“Use your profile to write about yourself. Your account’s profile is the place where others can learn more about you, so please enter a few sentences.”
–From Postcrossing Community Guidelines, ‘On using your account’
That is such a big part of Postcrossing: learning about other countries by learning a little bit about people who live in those countries. Also, when you write a profile, that helps people not only get to know you a bit, but also it aids in choosing a card for you, and in knowing what to write on that card. Thus, I was disconcerted by the minimalist profile of the Postcrosser from Bielefeld, Germany. I’ll share her entire profile between the two lines that follow:
Yes, you read that correctly: she wrote absolutely nothing in her profile.
Who is this person? What type of a card might she like? What might I write to this person, who obviously chose to say absolutely nothing to me?
I tried to rationalize her choice: maybe her English is not so good. Heck, there are plenty of people born here in the U.S., whose families have been in the country for generations, whose English is not so good, but they still manage to be prolific on Postcrossing & swap-bot! No, English is the language of Postcrossing, and even people who admit their English is terrible manage to bang out a rough paragraph or two, perhaps with the help of an online translator.
Maybe she is brand new? Yes, surely she is brand-new, and just hasn’t quite gotten to this bit. Nope. She has been around for over three years, and has sent out over 1,600 cards.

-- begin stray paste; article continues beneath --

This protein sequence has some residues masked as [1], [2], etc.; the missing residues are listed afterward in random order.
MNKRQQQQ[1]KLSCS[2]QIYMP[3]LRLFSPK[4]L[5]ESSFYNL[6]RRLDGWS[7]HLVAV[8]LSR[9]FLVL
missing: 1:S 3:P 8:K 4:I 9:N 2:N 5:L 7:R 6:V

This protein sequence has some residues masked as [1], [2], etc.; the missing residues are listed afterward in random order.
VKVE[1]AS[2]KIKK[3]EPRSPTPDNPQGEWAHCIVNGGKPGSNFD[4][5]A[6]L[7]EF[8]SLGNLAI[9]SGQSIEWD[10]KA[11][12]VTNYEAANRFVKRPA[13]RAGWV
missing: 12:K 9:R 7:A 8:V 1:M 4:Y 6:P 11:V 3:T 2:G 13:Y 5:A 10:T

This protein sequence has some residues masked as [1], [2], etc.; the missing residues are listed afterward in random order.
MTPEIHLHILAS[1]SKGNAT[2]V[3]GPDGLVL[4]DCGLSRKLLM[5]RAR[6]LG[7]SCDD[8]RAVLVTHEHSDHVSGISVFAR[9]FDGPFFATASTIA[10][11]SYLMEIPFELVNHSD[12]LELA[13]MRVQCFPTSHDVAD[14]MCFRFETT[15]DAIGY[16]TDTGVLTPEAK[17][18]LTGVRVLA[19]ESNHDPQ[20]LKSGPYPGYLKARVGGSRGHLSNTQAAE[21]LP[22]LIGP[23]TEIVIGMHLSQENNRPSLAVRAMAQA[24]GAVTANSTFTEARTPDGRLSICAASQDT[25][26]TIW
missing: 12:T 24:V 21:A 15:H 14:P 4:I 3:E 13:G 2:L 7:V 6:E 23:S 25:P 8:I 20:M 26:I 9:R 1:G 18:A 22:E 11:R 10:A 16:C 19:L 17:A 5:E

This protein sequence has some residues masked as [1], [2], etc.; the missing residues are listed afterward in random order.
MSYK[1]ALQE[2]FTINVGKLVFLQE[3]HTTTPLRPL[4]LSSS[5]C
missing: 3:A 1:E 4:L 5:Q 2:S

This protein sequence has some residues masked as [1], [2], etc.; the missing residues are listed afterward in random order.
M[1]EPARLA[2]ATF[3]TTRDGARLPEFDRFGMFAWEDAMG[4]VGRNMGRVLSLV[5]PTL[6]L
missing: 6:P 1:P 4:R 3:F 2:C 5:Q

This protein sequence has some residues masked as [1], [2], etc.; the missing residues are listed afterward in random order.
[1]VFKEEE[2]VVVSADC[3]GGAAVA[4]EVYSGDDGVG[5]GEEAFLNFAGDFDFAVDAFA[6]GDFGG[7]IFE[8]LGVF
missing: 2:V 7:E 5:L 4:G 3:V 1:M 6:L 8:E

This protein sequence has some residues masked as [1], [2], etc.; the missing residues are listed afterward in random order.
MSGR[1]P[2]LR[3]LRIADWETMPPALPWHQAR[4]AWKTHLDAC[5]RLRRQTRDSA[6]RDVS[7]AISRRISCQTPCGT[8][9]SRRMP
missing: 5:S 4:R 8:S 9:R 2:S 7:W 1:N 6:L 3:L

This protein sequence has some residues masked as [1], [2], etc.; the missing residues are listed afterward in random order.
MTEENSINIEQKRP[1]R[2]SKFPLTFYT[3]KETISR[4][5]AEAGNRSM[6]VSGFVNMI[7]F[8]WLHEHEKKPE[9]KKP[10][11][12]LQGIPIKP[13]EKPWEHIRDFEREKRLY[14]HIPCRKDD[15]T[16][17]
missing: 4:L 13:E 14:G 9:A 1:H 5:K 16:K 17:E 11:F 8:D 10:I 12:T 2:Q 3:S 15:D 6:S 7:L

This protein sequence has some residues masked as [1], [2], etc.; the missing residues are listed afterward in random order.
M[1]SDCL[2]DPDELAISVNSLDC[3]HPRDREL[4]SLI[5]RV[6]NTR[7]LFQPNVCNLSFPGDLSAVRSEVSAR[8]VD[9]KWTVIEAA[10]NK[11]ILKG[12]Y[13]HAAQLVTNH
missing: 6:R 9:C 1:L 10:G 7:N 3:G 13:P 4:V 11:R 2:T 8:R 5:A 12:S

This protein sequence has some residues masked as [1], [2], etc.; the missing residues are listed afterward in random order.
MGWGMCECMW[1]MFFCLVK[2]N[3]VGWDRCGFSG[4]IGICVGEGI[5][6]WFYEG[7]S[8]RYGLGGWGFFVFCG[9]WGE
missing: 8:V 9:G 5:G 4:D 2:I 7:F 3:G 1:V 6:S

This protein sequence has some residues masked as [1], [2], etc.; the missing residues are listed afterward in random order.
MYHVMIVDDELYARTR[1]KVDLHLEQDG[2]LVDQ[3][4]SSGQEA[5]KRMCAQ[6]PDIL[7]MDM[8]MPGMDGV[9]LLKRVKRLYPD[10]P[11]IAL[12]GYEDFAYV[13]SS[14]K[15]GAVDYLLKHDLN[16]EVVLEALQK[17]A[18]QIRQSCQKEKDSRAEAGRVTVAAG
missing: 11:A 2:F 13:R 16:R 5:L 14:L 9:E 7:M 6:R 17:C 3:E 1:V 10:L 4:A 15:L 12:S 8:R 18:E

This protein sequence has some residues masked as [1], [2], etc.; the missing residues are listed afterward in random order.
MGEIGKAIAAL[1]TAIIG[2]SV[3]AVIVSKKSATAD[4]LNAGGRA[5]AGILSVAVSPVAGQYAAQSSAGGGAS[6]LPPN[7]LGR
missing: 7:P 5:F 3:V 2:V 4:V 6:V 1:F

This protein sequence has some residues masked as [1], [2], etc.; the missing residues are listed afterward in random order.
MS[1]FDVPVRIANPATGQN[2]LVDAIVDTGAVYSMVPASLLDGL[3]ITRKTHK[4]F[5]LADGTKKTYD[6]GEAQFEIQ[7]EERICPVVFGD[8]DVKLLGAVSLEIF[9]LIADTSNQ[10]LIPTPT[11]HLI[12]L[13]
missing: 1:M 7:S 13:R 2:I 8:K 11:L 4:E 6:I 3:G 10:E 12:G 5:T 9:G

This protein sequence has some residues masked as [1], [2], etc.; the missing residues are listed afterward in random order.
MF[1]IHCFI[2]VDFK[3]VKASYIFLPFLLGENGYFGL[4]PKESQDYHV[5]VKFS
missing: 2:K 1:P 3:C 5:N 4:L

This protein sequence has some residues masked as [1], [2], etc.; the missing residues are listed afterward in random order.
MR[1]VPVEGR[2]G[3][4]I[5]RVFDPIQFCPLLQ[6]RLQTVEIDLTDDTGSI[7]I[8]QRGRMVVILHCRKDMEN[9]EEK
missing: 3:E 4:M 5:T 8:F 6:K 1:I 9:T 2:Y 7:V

In a last-ditch effort to suss out which card I might send her, I went to see her favorites from her wall of postcards. It was in that section I learned that in three years of Postcrossing, she has not favorited a single card.
It is this Herculean lack of effort that made me take the drastic measure of sending her “Tiger Markings,” the card at top left in this photo.
I’d feel horrible about it, except for the fact that I so totally do not. For all I know, she will love this! It’s a draw from Animal Box: 100 Postcards by 10 Artists, and if you read the reviews of that set on Amazon, you’ll see that depending upon whom you trust, only 30 to 70 of the images are worthy of their postcard status. One reviewer even said she used the fine card stock of these pieces to create her own beautiful cards to send out! But like I say, maybe the recipient will love this. I would have no way of knowing.
I also didn’t knock myself out on the back: whereas most of my messages are 13 or more lines of tightly-packed writing, this time around I managed to fill the space with (to paraphrase) hi, greetings from ___, Happy Postcrossing, me. Yes, I still separated the address from the message with a strip of washi tape, but just a plain colored strip. My most extravagant move was that I still put two rubber-stamped impressions in there. Hope she doesn’t hate them–I’d have no way of knowing.
The owls are from the same box as the
hot mess tiger pattern, and they go to a Postcrosser in South Yorkshire, England who said she would love to receive owl cards. It was my absolute pleasure to send this to her. She also said she enjoys lists, so I wrote her a list of…
8 Movies I’ve Seen in the Last 2 Weeks
- The Martian
- The Intern
- Black Mass
- Singh is Blinng
The wonderful tiger is headed off on a trip to La Bouilladisse, France. The recipient enjoys dollhouse miniatures, so I hoped she might be amused by a peek into what the residents of her dollhouse might espy while on photo safari.
Lastly, for a Postcrossing Forum Disney tag trade, the piece of art from Wreck-It Ralph goes to New Taipei City, Taiwan. The photo below shows the stamps, stamps, & washi tape I applied to the back of that card.